1. Extract the Weave Elements 2. Analyze each “brick” 3. Classify each “brick” 4. Develop Statistics and feature sets Figure 8 High resolution analysis of the shroud by characterizing each and ever element of the 3:1 herringbone twill weave, each element a "brick" Description: Weave Rider is a name that the author has given to a project that could exist if really high resolution photographs of the shroud became available. When “weave rider” was first conceived the only such photos were those of Mark Evans from the 1978 STURP work. Only a limited number of photomicrographs were taken, but they illustrate the resolution achieveable. The idea is to build up an understanding of the shroud literally brick by brick, where a brick is an element of the weave. HAL9000 [11] in January 2008 took a set of over 1600 high resolution exposure coming to nearly 13 gigabytes of composited image of the shroud. This makes a Weave Rider application of the whole shroud a feasible project, at least for HAL 9000. Until such time as such images are released for scientific study student’s might have to limit themselves to feasibility studies using Mark Evans’ micrographs. Goals: 8.1 Following the four point outline described in Figure 8 above build software to delineate and extract as "bricks" each of the weave elements. 8.2 Develop algorithms and measures to characterize each "brick" breaking it up into elements based on feature analysis of the measures. 8.3 Classify each brick by the feature/categories present.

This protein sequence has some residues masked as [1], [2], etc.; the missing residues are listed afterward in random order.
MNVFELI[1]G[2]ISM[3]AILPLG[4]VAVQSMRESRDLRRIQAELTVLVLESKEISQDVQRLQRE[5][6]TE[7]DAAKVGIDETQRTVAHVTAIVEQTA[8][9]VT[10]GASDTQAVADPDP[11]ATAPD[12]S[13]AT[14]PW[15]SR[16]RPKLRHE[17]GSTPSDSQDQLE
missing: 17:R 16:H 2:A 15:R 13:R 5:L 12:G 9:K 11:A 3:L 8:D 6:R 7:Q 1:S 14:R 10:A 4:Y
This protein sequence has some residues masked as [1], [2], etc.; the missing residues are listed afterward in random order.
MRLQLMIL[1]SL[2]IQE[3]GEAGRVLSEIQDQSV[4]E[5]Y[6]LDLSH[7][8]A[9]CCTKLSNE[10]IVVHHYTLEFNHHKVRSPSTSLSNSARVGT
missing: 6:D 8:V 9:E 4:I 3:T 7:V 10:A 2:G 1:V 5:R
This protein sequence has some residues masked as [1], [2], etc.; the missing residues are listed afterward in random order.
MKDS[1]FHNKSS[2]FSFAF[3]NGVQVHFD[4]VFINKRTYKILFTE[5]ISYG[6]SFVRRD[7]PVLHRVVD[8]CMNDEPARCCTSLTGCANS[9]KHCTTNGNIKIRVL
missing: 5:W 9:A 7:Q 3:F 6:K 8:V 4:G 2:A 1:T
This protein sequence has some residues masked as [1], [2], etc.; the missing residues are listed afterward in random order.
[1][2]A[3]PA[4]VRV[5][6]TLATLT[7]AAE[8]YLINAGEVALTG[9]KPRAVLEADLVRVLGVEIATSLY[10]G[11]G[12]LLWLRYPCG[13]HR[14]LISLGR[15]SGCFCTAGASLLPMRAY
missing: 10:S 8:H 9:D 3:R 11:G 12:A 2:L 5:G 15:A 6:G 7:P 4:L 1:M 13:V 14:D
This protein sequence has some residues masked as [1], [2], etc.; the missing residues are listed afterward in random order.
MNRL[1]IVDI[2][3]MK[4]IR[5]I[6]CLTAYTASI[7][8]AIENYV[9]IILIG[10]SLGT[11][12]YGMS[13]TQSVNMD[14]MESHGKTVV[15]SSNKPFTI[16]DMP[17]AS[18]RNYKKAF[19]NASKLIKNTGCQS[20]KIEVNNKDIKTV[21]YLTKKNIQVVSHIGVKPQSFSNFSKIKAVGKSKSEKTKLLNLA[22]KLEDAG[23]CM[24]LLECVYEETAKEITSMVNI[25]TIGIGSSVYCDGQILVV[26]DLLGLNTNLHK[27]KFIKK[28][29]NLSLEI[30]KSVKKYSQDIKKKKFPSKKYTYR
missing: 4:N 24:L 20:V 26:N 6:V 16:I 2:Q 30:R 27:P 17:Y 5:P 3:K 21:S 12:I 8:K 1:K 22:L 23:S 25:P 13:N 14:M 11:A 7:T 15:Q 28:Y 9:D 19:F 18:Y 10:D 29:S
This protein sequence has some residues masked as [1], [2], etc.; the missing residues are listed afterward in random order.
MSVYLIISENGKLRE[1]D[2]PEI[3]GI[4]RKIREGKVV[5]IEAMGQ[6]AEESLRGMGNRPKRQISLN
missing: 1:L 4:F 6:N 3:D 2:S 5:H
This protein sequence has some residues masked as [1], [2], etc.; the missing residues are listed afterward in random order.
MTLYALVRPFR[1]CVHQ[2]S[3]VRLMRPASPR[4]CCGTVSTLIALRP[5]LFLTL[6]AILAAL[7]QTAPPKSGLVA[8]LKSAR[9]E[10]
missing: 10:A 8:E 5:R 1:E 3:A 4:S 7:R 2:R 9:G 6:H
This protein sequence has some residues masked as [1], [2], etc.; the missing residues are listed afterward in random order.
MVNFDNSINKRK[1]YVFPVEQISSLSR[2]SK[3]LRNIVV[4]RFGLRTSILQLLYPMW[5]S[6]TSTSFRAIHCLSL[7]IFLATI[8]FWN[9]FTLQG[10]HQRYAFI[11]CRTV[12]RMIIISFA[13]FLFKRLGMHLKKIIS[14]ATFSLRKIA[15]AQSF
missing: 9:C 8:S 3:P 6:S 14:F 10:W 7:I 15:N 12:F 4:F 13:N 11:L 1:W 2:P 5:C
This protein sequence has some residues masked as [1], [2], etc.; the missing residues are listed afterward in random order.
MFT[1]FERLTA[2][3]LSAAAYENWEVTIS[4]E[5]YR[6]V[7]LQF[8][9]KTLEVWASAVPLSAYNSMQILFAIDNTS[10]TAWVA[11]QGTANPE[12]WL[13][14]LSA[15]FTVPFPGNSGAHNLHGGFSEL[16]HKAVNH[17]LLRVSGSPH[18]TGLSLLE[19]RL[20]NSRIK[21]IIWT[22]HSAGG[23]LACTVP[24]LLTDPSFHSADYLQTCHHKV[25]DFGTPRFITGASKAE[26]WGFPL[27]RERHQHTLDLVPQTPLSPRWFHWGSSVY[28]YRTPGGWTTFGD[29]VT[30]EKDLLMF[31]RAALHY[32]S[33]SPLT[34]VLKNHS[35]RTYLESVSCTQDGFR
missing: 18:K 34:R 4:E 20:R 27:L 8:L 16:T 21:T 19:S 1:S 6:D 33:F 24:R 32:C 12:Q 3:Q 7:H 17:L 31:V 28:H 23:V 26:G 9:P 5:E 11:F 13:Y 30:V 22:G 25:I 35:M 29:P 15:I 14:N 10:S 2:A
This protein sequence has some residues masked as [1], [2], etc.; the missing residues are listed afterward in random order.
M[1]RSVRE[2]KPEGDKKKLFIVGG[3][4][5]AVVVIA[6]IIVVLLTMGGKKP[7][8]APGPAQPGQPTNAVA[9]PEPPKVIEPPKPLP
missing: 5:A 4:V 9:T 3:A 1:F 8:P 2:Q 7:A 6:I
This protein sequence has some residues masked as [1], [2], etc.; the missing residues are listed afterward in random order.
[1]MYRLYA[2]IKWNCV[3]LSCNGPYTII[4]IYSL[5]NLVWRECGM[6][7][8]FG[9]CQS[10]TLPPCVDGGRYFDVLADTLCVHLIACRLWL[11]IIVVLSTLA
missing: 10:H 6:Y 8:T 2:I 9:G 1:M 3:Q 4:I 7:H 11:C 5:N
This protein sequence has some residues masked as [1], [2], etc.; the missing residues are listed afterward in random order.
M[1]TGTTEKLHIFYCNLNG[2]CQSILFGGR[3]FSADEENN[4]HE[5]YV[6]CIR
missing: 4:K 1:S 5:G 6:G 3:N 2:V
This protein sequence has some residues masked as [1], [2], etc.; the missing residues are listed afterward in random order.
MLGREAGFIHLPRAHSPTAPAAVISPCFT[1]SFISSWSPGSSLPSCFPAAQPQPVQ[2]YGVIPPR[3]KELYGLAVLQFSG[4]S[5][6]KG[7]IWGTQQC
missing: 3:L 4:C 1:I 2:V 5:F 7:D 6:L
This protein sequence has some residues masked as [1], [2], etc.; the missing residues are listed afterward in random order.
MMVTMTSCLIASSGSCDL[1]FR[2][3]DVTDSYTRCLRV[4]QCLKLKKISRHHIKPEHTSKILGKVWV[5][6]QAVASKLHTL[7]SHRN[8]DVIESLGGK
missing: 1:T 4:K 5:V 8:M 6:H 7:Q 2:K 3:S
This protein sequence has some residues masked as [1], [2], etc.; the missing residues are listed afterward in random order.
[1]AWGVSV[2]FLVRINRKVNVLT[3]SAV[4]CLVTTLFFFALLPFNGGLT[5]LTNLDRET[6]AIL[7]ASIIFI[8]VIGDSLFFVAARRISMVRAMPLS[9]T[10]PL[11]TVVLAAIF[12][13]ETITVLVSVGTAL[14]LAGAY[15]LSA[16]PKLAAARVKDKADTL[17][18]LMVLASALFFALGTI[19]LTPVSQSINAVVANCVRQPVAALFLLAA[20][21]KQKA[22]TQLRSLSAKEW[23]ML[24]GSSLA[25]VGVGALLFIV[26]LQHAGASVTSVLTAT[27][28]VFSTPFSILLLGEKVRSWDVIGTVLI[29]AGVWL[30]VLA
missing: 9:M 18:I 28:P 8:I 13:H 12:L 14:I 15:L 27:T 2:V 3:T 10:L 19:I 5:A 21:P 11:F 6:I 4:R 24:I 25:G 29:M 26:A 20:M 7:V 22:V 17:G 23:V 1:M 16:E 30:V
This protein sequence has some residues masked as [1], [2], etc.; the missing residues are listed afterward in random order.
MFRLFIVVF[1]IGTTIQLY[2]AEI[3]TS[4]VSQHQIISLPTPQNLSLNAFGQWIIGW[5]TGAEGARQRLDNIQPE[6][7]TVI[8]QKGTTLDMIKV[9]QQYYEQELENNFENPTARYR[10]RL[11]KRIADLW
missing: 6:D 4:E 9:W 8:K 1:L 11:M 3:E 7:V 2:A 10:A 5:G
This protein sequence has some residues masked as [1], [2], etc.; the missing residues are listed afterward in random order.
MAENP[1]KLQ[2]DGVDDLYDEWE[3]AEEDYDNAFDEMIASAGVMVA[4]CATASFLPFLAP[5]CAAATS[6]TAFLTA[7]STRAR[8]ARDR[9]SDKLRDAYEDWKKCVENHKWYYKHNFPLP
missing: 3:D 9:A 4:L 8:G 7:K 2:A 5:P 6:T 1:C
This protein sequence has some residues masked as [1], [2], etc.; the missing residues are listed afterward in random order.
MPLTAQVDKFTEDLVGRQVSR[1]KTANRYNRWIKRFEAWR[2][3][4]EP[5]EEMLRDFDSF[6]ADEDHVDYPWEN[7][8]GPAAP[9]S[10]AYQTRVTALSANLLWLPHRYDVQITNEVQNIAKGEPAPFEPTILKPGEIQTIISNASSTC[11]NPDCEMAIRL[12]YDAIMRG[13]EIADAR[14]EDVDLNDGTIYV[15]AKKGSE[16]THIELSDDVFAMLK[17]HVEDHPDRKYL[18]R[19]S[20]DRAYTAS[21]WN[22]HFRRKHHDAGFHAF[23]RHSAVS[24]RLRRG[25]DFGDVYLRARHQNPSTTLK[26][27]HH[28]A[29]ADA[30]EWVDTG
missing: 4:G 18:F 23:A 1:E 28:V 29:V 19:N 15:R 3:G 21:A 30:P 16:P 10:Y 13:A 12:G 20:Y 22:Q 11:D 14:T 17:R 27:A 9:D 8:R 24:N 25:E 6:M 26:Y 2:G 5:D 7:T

11 8.4 Develop statistics and feature sets which allow completion of 8.3 above and explore development of adjacency features to cluster "bricks" into categories.

9. Blood Flow Analysis